Theses and Dissertations

Issuing Body

Mississippi State University


Babski-Reeves, Kari

Committee Member

Carruth, Daniel W.

Committee Member

Eksioglu, Burak

Committee Member

Strawderman, Lesley

Date of Degree


Document Type

Dissertation - Open Access


Industrial and Systems Engineering

Degree Name

Doctor of Philosophy (Ph.D)


James Worth Bagley College of Engineering


Department of Industrial and Systems Engineering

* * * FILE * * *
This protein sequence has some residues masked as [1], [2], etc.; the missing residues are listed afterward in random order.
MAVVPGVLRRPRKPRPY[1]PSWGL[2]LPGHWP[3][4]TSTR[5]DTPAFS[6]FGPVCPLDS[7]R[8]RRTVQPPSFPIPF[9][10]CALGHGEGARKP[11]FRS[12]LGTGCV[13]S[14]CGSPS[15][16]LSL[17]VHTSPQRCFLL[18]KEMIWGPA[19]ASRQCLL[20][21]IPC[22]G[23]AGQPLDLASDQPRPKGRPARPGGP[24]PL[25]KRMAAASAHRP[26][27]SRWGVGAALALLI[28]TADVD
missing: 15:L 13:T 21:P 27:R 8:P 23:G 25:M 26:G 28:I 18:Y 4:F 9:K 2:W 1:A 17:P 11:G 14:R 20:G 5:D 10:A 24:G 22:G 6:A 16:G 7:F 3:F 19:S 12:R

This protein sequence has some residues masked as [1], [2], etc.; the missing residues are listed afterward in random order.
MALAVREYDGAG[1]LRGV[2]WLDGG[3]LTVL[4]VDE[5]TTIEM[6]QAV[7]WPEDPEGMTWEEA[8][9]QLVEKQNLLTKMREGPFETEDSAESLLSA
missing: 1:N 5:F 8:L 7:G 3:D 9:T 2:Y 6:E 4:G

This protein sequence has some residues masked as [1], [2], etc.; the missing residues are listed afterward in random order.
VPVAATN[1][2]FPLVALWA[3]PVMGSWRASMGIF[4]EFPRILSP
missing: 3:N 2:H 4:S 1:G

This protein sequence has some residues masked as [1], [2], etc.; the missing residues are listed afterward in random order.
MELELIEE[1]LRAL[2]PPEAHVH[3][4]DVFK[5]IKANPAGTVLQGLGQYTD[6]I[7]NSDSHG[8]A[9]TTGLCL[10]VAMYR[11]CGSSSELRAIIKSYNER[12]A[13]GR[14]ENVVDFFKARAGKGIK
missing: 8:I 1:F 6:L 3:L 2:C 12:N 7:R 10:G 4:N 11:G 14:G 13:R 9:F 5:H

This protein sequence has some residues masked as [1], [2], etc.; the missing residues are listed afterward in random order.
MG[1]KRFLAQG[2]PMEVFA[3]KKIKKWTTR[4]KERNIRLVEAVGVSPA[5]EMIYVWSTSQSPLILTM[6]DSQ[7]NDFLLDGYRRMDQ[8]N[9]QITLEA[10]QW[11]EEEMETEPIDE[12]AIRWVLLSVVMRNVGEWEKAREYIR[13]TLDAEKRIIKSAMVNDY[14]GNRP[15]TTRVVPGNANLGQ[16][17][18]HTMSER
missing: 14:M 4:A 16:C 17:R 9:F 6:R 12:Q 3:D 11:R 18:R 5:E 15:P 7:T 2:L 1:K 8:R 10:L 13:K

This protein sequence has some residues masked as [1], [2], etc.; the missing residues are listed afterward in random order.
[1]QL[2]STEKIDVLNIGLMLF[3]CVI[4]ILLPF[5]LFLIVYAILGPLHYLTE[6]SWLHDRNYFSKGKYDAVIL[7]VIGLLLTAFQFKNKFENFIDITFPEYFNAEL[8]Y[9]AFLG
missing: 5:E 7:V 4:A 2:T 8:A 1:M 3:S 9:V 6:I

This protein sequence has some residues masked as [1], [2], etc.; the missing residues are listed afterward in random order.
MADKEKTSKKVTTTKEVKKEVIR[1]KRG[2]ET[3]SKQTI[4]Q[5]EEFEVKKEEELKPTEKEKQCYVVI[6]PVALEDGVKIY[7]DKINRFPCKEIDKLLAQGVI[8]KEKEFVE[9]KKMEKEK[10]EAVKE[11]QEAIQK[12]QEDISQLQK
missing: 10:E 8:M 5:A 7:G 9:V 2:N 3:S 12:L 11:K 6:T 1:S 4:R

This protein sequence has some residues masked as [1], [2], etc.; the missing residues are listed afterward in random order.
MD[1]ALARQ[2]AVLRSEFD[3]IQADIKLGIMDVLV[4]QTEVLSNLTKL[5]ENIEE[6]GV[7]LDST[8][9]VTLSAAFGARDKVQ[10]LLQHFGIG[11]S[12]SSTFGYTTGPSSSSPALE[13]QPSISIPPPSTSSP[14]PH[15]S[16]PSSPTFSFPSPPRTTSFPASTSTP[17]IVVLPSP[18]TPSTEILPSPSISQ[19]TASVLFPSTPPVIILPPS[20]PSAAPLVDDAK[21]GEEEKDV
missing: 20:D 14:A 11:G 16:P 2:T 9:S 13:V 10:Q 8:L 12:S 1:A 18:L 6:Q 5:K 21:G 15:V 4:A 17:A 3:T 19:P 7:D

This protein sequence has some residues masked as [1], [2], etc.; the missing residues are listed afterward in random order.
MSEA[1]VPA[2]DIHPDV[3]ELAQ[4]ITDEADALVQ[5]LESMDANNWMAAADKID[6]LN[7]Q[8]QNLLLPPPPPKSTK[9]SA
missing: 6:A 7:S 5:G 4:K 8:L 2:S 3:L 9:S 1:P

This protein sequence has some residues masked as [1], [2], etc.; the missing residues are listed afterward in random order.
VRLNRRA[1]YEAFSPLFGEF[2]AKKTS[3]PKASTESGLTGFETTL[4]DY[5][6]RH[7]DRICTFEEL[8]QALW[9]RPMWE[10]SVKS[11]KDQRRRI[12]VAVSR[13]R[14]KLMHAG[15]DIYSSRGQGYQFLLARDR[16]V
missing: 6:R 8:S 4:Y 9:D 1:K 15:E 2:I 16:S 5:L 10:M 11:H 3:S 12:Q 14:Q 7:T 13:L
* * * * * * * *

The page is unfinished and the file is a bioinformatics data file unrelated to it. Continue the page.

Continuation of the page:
In the electric utility industry, displays provide power system operators with information on and the status of the system, who then make decisions on how to maintain the safety, the reliability and the efficient operation of the utility generation and transmission grid based on that information. Complexity of the data presented and the display itself can lead to errors or misjudgments that can cause power system operators to make unwise decisions. The primary goal of this research was to develop a method to quantify display complexity for select displays used by system operators when operating the electric generation and transmission grids. Three studies were performed: (1) complexity measure development, (2) validation of the measure using usability and situation awareness (SA) techniques, and (3) display revisions based on complexity measure findings. Fifteen 15 different complexity metrics were originally considered (additive models, multiplicative models, and combination models with five different weighting schemes). The additive model with equal weighting was found to be the most sensitive in differentiating displays and was used in the later studies. For the validation study, system operators were asked to complete a usability questionnaire and a paper-based SA test using the current displays. Correlation and scatter plot analyses was used to determine if the complexity metric and usability and SA scores were related. Results of the validation study indicated that usability and SA scores for the studied displays were not well correlated with the complexity metric. In study 3, the highest and lowest scoring displays were redesigned with an emphasis on maintaining functionality but reducing aspects of complexity that were driving the complexity score. Systems operators again completed the usability and SA testing using the redesigned displays and again correlation analysis was performed. As was the case with study 2, usability scores were not correlated with the complexity metric; however, SA scores were significantly correlated. The complexity metric developed here can be used to quantify the complexity in a display and identify redesign opportunities to reduce non-essential information, as displays that are less complex should result in improved operator performance and satisfaction with the display.